I’ve found that having one calendar for work and second calendar for home is a recipe for disaster.  

3. There’s wasn’t a place to write my goals

Here, I’m talking about real goals. I’m not talking about a daily task list.

I’m talking about what Steven Kotler, author of “The Art of Impossible,” and Mihaly Csikszentmihalyi, author of  “Flow,” call “high, hard goals.” Without an easy way to visualize those high, hard goals, how can I distill them into daily actions?

Your goals should drive your daily tasks, right? So, shouldn’t your planner have a place for those?

4. There wasn’t extra room to write “stuff”

I need a place to jot down facts and figures to prepare for a meeting or questions to ask clients during Zoom calls.

I might also need a place to jot down a tip from a colleague, or a snag my team has encountered. I don’t like littering my desk with a million little notes. I need a place to write legibly in my planner.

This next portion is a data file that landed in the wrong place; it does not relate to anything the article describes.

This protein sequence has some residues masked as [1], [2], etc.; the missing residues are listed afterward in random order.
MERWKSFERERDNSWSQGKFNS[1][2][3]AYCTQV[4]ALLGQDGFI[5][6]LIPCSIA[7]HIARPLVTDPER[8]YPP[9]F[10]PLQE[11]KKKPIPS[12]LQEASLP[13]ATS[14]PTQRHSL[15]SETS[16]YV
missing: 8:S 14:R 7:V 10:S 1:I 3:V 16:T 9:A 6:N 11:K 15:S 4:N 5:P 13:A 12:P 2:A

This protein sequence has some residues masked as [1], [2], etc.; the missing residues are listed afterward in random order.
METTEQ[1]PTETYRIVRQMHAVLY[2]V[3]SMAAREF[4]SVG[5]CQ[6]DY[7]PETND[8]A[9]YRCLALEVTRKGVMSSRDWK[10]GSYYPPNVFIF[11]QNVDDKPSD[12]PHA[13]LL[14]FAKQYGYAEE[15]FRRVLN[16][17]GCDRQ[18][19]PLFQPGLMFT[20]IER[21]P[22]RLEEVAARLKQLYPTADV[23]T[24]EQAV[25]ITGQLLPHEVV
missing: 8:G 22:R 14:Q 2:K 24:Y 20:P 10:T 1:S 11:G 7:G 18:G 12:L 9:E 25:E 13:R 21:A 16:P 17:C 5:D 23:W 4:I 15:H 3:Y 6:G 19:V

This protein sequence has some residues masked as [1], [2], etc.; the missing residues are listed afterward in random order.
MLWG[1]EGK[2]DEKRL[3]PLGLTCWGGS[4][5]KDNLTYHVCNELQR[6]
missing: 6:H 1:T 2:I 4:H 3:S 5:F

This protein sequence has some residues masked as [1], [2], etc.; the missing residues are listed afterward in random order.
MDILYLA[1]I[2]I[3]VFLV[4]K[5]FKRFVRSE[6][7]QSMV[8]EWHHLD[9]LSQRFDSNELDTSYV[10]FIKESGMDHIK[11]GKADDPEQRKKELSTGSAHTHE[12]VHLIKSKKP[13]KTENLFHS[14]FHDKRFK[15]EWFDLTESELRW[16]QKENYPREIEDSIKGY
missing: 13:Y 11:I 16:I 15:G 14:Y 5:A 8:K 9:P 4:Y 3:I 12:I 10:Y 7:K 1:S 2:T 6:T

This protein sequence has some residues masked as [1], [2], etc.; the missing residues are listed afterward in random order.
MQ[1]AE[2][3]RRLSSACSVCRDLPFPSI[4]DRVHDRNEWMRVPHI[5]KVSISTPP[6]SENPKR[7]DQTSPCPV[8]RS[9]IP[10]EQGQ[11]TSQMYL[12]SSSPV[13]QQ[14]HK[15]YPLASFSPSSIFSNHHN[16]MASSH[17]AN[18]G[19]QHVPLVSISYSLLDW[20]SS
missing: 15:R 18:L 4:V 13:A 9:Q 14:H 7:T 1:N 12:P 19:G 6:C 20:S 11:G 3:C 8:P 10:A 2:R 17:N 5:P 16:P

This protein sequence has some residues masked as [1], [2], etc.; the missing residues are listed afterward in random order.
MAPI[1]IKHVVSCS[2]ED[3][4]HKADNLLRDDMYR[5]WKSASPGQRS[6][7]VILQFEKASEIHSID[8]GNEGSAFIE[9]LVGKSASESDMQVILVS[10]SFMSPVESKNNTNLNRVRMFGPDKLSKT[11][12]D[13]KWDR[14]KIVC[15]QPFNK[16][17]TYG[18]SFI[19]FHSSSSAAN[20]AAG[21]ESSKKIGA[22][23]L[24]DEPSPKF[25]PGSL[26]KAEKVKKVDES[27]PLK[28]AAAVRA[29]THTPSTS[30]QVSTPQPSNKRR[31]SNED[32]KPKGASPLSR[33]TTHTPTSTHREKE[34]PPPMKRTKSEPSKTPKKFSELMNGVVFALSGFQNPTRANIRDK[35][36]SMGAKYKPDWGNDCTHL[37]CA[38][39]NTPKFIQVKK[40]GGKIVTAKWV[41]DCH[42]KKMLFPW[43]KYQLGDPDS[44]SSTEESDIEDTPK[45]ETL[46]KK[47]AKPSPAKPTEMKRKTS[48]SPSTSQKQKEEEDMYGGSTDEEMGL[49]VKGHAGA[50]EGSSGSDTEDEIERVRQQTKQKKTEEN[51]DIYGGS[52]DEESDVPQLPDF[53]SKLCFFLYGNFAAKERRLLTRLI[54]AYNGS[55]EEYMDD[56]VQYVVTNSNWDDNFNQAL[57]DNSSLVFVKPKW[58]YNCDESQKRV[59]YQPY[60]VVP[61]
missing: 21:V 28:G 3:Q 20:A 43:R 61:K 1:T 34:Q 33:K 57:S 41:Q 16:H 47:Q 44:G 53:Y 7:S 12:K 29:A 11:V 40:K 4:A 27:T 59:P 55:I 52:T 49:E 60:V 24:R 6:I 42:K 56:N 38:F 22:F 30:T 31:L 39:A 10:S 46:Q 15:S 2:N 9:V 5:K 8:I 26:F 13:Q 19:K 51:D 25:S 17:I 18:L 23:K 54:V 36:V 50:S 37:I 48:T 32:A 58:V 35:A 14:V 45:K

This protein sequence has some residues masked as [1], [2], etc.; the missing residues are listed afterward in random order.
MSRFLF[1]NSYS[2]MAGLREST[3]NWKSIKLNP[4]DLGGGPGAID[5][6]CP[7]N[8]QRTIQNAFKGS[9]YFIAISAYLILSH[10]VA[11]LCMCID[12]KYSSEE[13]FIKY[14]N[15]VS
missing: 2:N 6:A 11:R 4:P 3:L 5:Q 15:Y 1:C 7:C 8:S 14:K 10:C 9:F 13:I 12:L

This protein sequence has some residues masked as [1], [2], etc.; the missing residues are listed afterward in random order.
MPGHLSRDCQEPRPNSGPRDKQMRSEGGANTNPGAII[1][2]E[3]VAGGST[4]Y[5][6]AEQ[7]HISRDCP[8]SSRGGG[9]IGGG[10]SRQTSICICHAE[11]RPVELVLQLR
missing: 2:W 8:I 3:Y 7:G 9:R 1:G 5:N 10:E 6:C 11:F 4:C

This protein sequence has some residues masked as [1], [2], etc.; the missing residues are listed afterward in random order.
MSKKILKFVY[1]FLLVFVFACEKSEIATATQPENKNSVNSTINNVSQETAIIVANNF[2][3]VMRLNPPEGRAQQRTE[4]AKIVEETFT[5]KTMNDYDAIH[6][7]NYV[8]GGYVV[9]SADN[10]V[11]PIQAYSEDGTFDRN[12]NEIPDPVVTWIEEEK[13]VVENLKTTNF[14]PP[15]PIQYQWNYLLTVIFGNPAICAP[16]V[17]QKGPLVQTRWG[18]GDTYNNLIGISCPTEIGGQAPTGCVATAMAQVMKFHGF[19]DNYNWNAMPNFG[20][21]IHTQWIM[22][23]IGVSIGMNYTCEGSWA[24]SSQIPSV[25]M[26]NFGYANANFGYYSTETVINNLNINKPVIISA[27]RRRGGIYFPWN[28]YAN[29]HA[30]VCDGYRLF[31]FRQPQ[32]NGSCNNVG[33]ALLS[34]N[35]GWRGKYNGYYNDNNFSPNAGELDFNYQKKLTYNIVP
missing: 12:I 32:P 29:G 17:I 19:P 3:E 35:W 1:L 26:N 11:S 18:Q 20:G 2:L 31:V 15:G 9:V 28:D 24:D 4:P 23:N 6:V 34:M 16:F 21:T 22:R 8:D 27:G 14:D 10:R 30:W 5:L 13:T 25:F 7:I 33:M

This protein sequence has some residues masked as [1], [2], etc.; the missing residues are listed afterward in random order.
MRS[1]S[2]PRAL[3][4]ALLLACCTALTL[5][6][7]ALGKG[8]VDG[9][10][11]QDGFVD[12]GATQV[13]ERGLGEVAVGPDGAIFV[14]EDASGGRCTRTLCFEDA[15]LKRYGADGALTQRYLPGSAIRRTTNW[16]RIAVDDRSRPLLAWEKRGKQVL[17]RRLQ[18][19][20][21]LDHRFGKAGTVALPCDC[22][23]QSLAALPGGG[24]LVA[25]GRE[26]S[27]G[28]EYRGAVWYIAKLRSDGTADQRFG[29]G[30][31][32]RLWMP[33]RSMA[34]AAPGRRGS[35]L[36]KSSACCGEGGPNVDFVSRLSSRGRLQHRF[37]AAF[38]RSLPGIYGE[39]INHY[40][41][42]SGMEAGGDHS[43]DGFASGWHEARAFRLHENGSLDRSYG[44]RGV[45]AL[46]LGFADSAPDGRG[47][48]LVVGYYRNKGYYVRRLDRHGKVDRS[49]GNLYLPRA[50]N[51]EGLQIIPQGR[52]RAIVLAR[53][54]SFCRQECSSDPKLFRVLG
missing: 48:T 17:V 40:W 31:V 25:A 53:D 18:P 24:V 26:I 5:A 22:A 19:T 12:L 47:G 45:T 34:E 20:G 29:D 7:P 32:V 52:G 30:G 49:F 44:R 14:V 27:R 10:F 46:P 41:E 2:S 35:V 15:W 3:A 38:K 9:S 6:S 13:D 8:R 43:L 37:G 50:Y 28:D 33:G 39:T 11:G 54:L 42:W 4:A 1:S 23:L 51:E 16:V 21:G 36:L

5. There wasn’t a way to connect past to present

How the heck can you plan next week if you don’t fully understand the past week?

I’m a big believer in this quote that has at least three different versions, and attributed to multiple different authors:

If you do what you’ve always done, you’ll get what you’ve always gotten.

That means I need a place in my planner to analyze my processes and outcomes over the past week. I need a dedicated space to see (and write) about what’s working and what’s not.

While I don’t “enjoy” doing this introspective exercise, I can assure you that the insights I’ve gained have been crucial to my productivity and my accomplishments.